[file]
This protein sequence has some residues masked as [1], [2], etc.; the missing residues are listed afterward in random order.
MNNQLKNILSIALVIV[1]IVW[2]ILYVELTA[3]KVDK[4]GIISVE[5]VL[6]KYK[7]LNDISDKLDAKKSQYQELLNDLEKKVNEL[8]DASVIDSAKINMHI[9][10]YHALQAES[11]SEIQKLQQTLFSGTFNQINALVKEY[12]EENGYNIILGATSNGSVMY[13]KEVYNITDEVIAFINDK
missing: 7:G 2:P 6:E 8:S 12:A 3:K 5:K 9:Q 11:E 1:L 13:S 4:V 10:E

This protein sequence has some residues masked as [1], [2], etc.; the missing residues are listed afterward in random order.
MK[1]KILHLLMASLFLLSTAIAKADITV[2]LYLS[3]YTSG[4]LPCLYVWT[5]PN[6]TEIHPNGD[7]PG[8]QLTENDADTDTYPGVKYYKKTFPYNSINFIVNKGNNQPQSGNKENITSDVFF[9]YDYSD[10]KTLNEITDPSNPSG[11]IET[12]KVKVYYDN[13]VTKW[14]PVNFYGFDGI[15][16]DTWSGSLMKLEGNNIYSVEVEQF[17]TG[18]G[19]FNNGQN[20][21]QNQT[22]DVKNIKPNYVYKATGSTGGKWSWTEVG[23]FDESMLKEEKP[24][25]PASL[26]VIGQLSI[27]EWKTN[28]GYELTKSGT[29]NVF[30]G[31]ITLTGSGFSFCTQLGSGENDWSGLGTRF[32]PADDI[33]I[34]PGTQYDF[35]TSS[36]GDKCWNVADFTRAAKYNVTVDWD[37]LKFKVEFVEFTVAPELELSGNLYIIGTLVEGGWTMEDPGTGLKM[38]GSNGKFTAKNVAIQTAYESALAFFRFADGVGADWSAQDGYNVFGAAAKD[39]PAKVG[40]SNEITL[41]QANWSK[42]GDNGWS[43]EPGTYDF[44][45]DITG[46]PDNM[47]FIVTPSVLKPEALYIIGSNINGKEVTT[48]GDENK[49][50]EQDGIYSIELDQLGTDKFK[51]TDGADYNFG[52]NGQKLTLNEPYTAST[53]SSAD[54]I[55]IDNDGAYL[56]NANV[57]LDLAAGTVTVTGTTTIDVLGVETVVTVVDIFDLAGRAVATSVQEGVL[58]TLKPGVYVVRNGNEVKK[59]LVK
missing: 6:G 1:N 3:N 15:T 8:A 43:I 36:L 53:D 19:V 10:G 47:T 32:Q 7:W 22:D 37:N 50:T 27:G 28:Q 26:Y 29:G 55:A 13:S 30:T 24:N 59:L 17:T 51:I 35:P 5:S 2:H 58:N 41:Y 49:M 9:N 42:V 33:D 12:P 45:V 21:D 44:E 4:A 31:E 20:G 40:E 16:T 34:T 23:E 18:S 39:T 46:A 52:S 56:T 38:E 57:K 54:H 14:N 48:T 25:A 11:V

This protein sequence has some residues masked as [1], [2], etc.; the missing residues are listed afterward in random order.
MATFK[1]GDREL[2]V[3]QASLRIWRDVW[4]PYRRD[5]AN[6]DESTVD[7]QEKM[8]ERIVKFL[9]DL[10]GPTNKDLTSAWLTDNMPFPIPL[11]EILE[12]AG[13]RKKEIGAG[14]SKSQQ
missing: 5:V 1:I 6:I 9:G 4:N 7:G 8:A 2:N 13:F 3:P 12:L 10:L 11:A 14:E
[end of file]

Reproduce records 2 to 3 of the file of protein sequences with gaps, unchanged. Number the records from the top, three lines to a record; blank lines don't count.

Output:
This protein sequence has some residues masked as [1], [2], etc.; the missing residues are listed afterward in random order.
MK[1]KILHLLMASLFLLSTAIAKADITV[2]LYLS[3]YTSG[4]LPCLYVWT[5]PN[6]TEIHPNGD[7]PG[8]QLTENDADTDTYPGVKYYKKTFPYNSINFIVNKGNNQPQSGNKENITSDVFF[9]YDYSD[10]KTLNEITDPSNPSG[11]IET[12]KVKVYYDN[13]VTKW[14]PVNFYGFDGI[15][16]DTWSGSLMKLEGNNIYSVEVEQF[17]TG[18]G[19]FNNGQN[20][21]QNQT[22]DVKNIKPNYVYKATGSTGGKWSWTEVG[23]FDESMLKEEKP[24][25]PASL[26]VIGQLSI[27]EWKTN[28]GYELTKSGT[29]NVF[30]G[31]ITLTGSGFSFCTQLGSGENDWSGLGTRF[32]PADDI[33]I[34]PGTQYDF[35]TSS[36]GDKCWNVADFTRAAKYNVTVDWD[37]LKFKVEFVEFTVAPELELSGNLYIIGTLVEGGWTMEDPGTGLKM[38]GSNGKFTAKNVAIQTAYESALAFFRFADGVGADWSAQDGYNVFGAAAKD[39]PAKVG[40]SNEITL[41]QANWSK[42]GDNGWS[43]EPGTYDF[44][45]DITG[46]PDNM[47]FIVTPSVLKPEALYIIGSNINGKEVTT[48]GDENK[49][50]EQDGIYSIELDQLGTDKFK[51]TDGADYNFG[52]NGQKLTLNEPYTAST[53]SSAD[54]I[55]IDNDGAYL[56]NANV[57]LDLAAGTVTVTGTTTIDVLGVETVVTVVDIFDLAGRAVATSVQEGVL[58]TLKPGVYVVRNGNEVKK[59]LVK
missing: 6:G 1:N 3:N 15:T 8:A 43:I 36:L 53:D 19:V 10:G 47:T 32:Q 7:W 22:D 37:N 50:T 27:G 28:Q 26:Y 29:G 55:A 13:S 30:T 24:N 59:L 17:T 51:I 35:P 5:S 2:H 58:N 41:Y 49:M 9:N 42:V 33:D 12:P 45:V 21:D 44:E 4:A 31:E 20:G 40:E 16:T 34:T 23:E 18:S 39:T 46:A 52:S 56:T 38:E 57:K 54:H 14:N 48:T 25:A 11:V

This protein sequence has some residues masked as [1], [2], etc.; the missing residues are listed afterward in random order.
MATFK[1]GDREL[2]V[3]QASLRIWRDVW[4]PYRRD[5]AN[6]DESTVD[7]QEKM[8]ERIVKFL[9]DL[10]GPTNKDLTSAWLTDNMPFPIPL[11]EILE[12]AG[13]RKKEIGAG[14]SKSQQ
missing: 5:V 1:I 6:I 9:G 4:N 7:G 8:A 2:N 13:F 3:P 12:L 10:L 11:A 14:E